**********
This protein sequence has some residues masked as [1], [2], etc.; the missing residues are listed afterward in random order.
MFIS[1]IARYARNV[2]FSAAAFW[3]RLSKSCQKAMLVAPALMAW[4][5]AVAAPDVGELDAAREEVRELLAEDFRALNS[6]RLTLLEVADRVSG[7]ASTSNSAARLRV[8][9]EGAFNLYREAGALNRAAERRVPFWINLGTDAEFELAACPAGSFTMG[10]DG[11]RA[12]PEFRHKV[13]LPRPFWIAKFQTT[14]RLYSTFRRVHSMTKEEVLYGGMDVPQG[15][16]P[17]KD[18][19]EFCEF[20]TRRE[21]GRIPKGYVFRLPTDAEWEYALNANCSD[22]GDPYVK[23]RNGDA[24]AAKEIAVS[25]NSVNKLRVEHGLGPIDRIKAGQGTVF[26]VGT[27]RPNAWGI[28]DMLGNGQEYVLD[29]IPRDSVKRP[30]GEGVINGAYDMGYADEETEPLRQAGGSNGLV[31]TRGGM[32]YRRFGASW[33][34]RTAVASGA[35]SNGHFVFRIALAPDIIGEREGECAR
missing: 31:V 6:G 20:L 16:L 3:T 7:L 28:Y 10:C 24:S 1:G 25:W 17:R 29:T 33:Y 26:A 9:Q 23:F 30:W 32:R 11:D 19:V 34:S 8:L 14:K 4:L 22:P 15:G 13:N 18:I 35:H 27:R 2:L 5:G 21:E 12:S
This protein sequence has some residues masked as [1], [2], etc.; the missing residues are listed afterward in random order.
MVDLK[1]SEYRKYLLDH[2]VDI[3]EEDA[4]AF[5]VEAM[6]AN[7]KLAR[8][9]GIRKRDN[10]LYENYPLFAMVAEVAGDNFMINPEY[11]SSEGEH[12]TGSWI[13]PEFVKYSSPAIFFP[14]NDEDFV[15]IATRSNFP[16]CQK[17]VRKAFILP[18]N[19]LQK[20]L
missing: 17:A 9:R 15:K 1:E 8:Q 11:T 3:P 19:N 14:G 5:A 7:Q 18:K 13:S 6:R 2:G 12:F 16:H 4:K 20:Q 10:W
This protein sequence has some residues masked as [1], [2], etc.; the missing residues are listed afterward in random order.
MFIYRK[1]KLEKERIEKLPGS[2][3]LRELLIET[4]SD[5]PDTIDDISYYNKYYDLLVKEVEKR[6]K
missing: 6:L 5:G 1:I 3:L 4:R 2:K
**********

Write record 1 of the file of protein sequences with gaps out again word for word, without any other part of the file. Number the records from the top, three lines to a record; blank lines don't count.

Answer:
This protein sequence has some residues masked as [1], [2], etc.; the missing residues are listed afterward in random order.
MFIS[1]IARYARNV[2]FSAAAFW[3]RLSKSCQKAMLVAPALMAW[4][5]AVAAPDVGELDAAREEVRELLAEDFRALNS[6]RLTLLEVADRVSG[7]ASTSNSAARLRV[8][9]EGAFNLYREAGALNRAAERRVPFWINLGTDAEFELAACPAGSFTMG[10]DG[11]RA[12]PEFRHKV[13]LPRPFWIAKFQTT[14]RLYSTFRRVHSMTKEEVLYGGMDVPQG[15][16]P[17]KD[18][19]EFCEF[20]TRRE[21]GRIPKGYVFRLPTDAEWEYALNANCSD[22]GDPYVK[23]RNGDA[24]AAKEIAVS[25]NSVNKLRVEHGLGPIDRIKAGQGTVF[26]VGT[27]RPNAWGI[28]DMLGNGQEYVLD[29]IPRDSVKRP[30]GEGVINGAYDMGYADEETEPLRQAGGSNGLV[31]TRGGM[32]YRRFGASW[33][34]RTAVASGA[35]SNGHFVFRIALAPDIIGEREGECAR
missing: 31:V 6:G 20:L 16:L 3:T 7:L 28:Y 10:C 24:S 1:G 25:W 17:R 29:T 33:Y 26:A 9:Q 23:F 30:W 32:R 11:D 19:V 34:S 8:L 14:K 4:L 22:P 15:G 13:N 18:I 35:H 27:R 2:L 5:G 21:E 12:S